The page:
Review - North West

Review - North West

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Monday, 18th April 2011

The Royal Television Society North West is the region’s leading forum for discussion and debate on all aspects of the television community.


RTS and Indie Club present an evening with Joe Godwin

In the latest of a series of events Alex Connock, Chair of RTS North West and founder of Pretend  last week hosted ‘An Audience with Joe Godwin’.

Godwin, Director of BBC Children’s, was refreshingly open and honest in his views around programming, commissioning and being in the North.

Confirming that he has bought property in Manchester, Godwin added that the whole of the BBC Children’s department would be on site in Salford by November. Declaring ‘I have the best job in the world and I’d do it on the moon!’ he dispelled any myth about not being happy to be in the North.

In fact Godwin is determined that programmes played out on CBBC and Cbeebies, whilst serving the whole of the UK will develop a ‘distinctive Northern flavour’. And he insists that it will be Northern rather than Salfordian, ‘We’re currently filming all over the North and this will develop further as we get our feet under the table.’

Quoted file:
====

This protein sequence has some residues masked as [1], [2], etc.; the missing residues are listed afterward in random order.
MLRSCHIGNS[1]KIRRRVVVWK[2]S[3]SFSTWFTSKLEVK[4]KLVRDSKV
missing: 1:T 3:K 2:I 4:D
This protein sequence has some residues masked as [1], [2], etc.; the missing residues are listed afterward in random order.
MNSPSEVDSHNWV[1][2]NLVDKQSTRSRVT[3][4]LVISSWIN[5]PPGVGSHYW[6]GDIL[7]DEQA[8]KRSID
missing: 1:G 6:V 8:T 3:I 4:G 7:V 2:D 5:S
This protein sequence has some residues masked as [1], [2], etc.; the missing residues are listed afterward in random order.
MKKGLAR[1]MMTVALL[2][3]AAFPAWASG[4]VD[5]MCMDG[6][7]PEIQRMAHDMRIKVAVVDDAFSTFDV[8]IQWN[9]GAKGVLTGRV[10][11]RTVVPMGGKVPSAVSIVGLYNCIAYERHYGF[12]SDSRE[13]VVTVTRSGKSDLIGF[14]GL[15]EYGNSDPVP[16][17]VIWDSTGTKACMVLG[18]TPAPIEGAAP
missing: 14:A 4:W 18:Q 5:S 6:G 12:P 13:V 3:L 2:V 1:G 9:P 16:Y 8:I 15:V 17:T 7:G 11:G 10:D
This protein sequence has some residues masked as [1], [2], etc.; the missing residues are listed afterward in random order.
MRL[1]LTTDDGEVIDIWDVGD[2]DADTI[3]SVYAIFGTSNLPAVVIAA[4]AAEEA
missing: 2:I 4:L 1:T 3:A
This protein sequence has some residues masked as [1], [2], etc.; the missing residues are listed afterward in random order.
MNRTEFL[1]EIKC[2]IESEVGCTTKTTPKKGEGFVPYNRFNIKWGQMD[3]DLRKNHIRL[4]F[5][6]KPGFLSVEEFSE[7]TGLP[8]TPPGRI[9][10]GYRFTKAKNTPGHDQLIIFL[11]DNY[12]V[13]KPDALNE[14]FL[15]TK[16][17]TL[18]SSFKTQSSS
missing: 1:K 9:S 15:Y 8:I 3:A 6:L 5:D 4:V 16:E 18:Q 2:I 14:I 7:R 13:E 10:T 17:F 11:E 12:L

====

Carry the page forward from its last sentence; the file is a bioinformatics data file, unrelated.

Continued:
When talking about the competition, specifically that from American networks Disney and Nickelodeon, Godwin is resolute in his view that kids are discerning in their viewing and will always look for quality. With over 30 dedicated channels it’s certainly a crowded market, and whilst Godwin conceded that quality across all networks is high, viewing figures speak for themselves and CBBC is head and shoulders above the competition. ‘Kids want to be inspired and excited. This is what our content aims to do. They want stories that will reflect their own lives which is why they often choose UK content – but there’s definitely room for both.’

Godwin stressed that the BBC must be prepared to take chances and make the programmes that others wouldn’t, particularly when it comes to drama and factual shows.